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‘How technology transformed my pupils’ engagement’: a teacher writes

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Engaging the current generation of learners, who have grown up surrounded by technology in a culture of instant gratification, can sometimes be a struggle. In a world where they can find the answer to a problem simply by googling it, learners’ attention-spans are short and a “hook” can be required to draw them in.

With more and more teachers choosing to integrate technology into their lessons, there is no denying that it has the power to capture the imagination of pupils who easily become disengaged. And if technology can be used in this way, then teachers should pursue the opportunities it provides.

So here are my five tried-and-tested ways of using technology positively as a “hook” or tool to engage learners.

1.   Immersive worlds to aid creative writing

One excellent tool to inspire great writing and an example of games-based learning is Epic Citadel. This simple but beautifully realised game allows pupils to explore its fantasy world without being distracted by too much gameplay, so the focus can be entirely on their virtual surroundings. Pupils love that they are able to wander around the world and many choose to download it onto their own devices in order to keep exploring in their own time.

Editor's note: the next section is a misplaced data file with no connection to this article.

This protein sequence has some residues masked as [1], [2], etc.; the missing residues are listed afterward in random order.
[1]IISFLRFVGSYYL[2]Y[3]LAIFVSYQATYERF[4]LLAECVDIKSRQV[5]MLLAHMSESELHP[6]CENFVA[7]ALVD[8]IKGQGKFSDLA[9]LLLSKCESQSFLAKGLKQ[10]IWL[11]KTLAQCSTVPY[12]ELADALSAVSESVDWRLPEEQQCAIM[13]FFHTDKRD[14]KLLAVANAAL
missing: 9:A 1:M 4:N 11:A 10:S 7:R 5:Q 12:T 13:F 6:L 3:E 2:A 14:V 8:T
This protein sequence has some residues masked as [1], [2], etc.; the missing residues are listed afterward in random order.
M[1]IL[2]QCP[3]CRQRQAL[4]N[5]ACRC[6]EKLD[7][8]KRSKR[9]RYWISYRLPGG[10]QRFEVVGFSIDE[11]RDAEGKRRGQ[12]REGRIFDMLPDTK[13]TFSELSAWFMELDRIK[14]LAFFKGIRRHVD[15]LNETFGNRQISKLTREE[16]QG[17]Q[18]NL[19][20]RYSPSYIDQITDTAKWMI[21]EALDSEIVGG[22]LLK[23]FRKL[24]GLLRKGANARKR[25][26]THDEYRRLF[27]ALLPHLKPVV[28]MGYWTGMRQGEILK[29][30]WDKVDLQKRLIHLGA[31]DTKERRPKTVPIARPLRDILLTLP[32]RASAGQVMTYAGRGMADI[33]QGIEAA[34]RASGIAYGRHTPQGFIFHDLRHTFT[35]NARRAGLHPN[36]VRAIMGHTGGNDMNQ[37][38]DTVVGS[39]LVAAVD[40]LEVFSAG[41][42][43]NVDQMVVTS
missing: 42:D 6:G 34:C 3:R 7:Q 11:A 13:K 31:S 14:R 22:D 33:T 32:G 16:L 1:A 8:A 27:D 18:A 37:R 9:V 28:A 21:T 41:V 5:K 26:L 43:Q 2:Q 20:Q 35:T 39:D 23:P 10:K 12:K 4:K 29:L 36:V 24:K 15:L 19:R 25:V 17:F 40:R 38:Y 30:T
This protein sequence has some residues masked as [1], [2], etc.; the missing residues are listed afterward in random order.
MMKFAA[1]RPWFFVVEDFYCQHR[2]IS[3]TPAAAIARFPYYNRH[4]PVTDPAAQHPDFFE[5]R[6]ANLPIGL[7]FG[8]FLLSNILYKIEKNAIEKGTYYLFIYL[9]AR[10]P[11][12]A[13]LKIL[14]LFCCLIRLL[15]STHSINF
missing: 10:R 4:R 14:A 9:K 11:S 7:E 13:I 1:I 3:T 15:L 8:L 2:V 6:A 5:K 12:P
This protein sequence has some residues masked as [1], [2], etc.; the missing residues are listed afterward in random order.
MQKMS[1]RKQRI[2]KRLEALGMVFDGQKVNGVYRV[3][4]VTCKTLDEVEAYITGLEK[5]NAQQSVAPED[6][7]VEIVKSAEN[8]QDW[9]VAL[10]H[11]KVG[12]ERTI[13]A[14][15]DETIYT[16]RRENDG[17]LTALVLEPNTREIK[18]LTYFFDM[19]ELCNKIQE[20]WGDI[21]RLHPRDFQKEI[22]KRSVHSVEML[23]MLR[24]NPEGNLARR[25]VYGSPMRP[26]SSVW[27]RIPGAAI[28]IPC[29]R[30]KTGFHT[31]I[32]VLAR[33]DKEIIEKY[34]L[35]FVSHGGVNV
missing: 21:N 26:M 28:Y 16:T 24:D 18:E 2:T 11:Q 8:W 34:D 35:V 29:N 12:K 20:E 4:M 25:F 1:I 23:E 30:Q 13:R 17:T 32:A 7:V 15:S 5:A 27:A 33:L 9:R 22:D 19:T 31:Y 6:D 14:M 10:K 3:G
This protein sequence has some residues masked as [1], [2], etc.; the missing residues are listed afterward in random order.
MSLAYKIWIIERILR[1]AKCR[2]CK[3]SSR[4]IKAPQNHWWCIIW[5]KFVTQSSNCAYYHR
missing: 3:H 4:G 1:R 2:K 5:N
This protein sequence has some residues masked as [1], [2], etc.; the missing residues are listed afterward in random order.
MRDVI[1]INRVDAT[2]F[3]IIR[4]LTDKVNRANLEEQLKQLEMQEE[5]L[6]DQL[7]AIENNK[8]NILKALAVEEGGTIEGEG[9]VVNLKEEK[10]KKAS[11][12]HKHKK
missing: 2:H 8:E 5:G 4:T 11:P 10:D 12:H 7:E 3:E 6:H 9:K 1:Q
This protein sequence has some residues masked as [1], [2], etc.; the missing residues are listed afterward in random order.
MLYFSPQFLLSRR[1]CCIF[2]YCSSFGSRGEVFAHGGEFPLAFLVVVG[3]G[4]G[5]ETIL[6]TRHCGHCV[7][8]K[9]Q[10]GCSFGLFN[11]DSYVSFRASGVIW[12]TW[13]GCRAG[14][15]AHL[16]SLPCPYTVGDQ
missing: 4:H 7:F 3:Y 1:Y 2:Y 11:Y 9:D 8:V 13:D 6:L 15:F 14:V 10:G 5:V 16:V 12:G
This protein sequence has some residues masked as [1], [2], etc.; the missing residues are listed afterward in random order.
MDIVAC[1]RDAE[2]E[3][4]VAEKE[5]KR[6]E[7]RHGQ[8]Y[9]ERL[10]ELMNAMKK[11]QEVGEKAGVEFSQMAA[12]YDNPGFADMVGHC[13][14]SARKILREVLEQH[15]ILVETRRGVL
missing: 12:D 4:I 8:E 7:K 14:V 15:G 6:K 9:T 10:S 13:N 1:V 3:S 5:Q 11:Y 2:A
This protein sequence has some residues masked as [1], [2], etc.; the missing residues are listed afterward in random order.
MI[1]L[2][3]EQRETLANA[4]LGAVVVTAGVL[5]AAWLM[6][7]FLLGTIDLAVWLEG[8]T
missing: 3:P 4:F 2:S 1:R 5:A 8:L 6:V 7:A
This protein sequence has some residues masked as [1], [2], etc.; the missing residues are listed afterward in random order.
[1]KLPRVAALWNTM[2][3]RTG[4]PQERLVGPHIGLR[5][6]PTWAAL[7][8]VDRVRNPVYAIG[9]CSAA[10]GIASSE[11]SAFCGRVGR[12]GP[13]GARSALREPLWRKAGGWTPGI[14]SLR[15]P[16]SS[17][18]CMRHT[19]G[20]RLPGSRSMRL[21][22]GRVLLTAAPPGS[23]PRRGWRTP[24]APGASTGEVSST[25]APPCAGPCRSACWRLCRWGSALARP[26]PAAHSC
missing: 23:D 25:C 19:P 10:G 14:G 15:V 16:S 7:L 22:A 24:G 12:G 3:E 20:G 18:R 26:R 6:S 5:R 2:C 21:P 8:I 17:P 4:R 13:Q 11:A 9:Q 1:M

And access to virtual worlds is not just confined to imaginary ones – these days, pupils can visit all kinds of places that would previously have been impossible, from countries on the other side of the world to national parks, famous museums, landmarks and even the ocean.

Google Expeditions, for example, works alongside the virtual reality viewer, Google Cardboard, to allow entire classes to go on virtual field trips. Using the viewer, students can simultaneously share the same experience, providing an incredible source of inspiration for writers. In the same way that pupils enjoy exploring the world of Epic Citadel, they can have a similar immersive experience thanks to Expeditions, Cardboard and Google Earth, which can be used in a variety of ways across your curriculum.

2.   Inspirational videos

Literacy Shed holds a wealth of resources, aimed mostly at key stages 1 and 2, which inspire fantastic writing. With images, videos and teaching ideas sorted into “sheds” (Post-apocalyptic Shed, Sci-Fi Shed, Adventure Shed, and so on), these resources can provide the “hook” that leads to high-quality writing, improved vocabulary and an increased level of engagement.